Fear Grips Presidency Over Boko Haram’s Rejection of Amnesty…Stakeholders Proffer Way Forward
The sect’s leader, Abubakar Shekau had in an audio statement said the group has not committed any crime to deserve clemency.
“Surprisingly, the Nigerian government is talking about granting us amnesty. What wrong have we done? On the contrary, it is we that should grant you pardon,” Shekau was quoted as saying
It was gathered that the government got to know of Boko Haram stand on Wednesday night.
A source said: “No one is happy in the Presidency and in the security agencies because the decision of Boko Haram leaders is a setback.
“That is why everyone is wearing somber look because President Goodluck Jonathan and his security chiefs have been working round the clock to make the amnesty work.
“The government is already exploring options to salvage the situation, including liaison with Northern elders who could help persuade Boko Haram leaders to open up talks with the government.”
Asked why the Boko Haram leaders rejected amnesty, rights activist, Comrade Shehu Sani, who once facilitated talks with Boko Haram, said the rejection of amnesty by the sect should be expected because the Federal Government failed to do its homework well.
In Sani’s view, the rejection should have been expected because the Federal Government failed to do its homework well.
He also accused the government of focusing on a monetised amnesty instead of a genuine type.
Sani said: “Well, I am not surprised. In fact, it should be expected that they (Boko Haram leaders) should reject it because the government has put the horse before the cart.
“First and foremost, the whole idea of amnesty is a charade. The concept brought by Northern elders is an amnesty modelled along the line of Niger Delta and it is attached to financial commitment from the side of the state. They wanted to buy peace at a heavy amount of money just the way it is being brought about in the Niger Delta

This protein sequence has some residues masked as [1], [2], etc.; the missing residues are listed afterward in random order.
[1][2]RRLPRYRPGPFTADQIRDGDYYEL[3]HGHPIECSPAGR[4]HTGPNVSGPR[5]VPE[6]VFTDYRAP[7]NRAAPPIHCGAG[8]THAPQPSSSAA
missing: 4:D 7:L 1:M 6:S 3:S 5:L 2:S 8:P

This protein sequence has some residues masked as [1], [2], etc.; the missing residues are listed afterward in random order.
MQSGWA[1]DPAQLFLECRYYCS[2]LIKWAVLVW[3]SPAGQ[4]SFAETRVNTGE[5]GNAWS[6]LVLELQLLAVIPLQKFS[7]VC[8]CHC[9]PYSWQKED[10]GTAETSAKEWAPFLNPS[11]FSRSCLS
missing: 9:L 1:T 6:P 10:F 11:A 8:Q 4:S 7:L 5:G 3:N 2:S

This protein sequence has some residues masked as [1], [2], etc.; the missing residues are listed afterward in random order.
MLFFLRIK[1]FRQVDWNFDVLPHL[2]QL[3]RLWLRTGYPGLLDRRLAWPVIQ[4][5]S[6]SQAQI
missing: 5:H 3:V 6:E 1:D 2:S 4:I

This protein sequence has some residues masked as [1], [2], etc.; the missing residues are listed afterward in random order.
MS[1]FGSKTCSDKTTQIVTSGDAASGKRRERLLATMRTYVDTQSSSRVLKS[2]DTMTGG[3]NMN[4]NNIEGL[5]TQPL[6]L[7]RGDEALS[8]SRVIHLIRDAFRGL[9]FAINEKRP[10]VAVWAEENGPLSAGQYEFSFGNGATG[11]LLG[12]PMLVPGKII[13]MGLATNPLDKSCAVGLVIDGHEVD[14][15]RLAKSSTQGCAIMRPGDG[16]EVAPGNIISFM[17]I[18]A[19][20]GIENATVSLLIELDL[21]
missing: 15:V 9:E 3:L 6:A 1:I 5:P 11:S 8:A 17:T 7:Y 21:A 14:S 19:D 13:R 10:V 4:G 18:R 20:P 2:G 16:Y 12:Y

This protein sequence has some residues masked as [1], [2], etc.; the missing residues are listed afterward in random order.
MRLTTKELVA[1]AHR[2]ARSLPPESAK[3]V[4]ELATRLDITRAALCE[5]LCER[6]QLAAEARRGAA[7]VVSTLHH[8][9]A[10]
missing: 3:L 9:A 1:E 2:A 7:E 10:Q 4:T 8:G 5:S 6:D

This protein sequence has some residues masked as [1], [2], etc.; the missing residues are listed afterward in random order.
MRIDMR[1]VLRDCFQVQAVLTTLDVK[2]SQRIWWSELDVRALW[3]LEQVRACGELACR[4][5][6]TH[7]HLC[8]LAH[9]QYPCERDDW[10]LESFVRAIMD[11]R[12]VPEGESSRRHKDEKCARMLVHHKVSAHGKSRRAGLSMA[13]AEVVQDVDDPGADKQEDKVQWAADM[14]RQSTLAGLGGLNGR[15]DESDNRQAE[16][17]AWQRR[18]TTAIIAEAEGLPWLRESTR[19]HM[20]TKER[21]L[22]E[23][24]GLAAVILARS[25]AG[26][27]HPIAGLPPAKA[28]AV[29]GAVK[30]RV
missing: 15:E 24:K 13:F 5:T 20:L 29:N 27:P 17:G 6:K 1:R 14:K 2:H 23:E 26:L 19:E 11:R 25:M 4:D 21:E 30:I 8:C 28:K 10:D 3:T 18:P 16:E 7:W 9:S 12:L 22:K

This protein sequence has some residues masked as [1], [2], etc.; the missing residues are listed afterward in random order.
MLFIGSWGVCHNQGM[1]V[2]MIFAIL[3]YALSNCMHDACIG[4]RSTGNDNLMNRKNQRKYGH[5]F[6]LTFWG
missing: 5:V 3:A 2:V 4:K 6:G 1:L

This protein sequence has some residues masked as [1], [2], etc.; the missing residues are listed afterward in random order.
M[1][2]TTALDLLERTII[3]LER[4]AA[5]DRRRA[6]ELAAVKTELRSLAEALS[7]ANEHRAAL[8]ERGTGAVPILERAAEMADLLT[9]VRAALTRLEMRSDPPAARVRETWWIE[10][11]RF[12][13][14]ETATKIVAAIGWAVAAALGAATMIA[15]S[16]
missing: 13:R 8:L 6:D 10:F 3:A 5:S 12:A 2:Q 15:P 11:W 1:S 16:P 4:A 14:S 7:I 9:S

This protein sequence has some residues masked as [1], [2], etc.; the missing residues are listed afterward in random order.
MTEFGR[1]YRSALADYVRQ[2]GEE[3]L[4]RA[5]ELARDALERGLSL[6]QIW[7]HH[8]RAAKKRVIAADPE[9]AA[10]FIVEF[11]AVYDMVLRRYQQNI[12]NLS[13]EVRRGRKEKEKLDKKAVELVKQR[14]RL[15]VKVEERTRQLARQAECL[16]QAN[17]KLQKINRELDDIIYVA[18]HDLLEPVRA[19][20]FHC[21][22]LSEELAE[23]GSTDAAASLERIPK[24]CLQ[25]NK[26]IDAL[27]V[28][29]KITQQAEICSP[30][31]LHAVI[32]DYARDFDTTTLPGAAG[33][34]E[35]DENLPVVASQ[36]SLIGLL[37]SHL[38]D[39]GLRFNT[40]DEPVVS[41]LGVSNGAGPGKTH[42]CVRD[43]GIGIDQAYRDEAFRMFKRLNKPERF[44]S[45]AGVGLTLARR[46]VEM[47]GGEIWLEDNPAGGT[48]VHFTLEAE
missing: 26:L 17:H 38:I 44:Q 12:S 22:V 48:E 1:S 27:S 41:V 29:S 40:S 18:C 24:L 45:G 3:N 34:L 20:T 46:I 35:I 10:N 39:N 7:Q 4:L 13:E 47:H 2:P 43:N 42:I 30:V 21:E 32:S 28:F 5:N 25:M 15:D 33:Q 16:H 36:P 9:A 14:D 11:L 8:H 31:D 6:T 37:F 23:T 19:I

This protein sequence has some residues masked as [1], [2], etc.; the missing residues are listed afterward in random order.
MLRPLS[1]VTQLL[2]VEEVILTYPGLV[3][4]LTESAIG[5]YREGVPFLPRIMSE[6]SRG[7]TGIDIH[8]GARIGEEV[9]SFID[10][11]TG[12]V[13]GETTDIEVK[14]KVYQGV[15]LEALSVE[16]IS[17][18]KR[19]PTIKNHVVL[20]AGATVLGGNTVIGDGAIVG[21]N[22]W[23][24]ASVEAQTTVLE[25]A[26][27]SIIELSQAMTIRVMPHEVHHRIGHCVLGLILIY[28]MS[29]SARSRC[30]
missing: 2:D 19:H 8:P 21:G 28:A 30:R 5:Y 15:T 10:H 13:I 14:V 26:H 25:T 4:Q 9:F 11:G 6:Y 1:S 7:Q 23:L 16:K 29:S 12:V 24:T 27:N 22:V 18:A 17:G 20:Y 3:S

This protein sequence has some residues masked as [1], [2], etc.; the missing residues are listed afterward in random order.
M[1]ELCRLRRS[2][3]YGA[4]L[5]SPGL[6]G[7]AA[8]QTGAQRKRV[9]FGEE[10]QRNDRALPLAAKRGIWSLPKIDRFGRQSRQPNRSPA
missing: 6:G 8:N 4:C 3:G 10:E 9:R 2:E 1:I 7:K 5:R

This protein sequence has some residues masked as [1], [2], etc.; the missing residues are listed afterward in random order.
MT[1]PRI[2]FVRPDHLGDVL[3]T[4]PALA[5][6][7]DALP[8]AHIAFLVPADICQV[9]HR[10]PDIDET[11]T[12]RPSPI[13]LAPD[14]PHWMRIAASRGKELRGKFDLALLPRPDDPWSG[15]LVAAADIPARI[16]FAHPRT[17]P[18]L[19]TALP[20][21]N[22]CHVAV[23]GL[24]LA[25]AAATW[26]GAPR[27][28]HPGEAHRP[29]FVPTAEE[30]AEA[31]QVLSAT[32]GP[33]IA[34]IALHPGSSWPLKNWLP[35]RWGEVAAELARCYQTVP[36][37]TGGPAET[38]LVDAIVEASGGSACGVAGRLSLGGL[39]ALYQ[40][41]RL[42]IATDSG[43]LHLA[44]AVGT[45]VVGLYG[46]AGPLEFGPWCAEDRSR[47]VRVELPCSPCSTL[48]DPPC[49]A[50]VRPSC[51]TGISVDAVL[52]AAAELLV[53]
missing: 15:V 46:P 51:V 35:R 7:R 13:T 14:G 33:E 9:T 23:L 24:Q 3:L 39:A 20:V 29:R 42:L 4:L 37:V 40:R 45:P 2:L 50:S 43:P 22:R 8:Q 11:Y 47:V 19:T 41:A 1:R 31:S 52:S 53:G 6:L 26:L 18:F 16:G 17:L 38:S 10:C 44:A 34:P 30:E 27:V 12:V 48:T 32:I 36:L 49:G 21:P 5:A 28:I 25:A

“The committee being set up by the government would naturally be rejected by Boko Haram because it was not constituted after a consultation with the leaders of the sect.
“The whole idea is about extracting billions of naira to be shared to insurgents and also giving out contracts, using the names of Boko Haram leaders.
“They simply rejected being used by some persons who want to profit from the amnesty deal.
“The way forward is for the government to go back to Dr. Ahmed Datti Ahmed peace talk which was facilitated by a journalist, Ahmad Salkida of which the group acknowledged and endorsed at that very time.
“The outcome of that talk should then be preceded by a committee, which will have the input of the sect and also be recognised by the government.
“The next stage will then be a six to eight or nine-month ceasefire, which will ensure justice for all the victims of Boko Haram.
“So, any thought of using tax payers’ money to back up a fraudulent amnesty is an exercise in futility.”
On his own part, a former military governor of Kaduna State, Col. Abubakar Dangiwa Umar, said dialogue with the sect ought to come first before amnesty. To him, the rejection is not surprising. Col. Umar said dialogue ought to have come first before the Federal Government rushed into the amnesty offer.
He said through dialogue, the government ought to have allowed the people to identify themselves, present their demands, consider the demands and open talks with the victims of Boko Haram insurgency whether they are ready to forgive or not.
Col. Umar said: “Well, I have all been skeptical about this amnesty issue. I align myself with the fact that there should be dialogue between the government and Boko Haram so that we will know what the insurgents want before we jump into amnesty.
“Without dialogue, we will not know whether they are ready for ceasefire or not. So, we need to create room for them to identify themselves, what their demands are and discuss with the Federal Government whether the government can meet these demands or not.
“Also, in considering amnesty, the Federal Government must take into account that there are victims that have been killed, maimed and those that lost their property. We need to know whether the families of those killed and other victims are ready to forgive or not. President Goodluck Jonathan does not have the power to forgive, which is the whole essence of amnesty. There are victims who must be ready to forgive before we can talk of amnesty.
“To be honest, I am not surprised that they (Boko Haram leaders) have come out to reject amnesty. This is the first time the nation must come together or be united to address this insurgency.”
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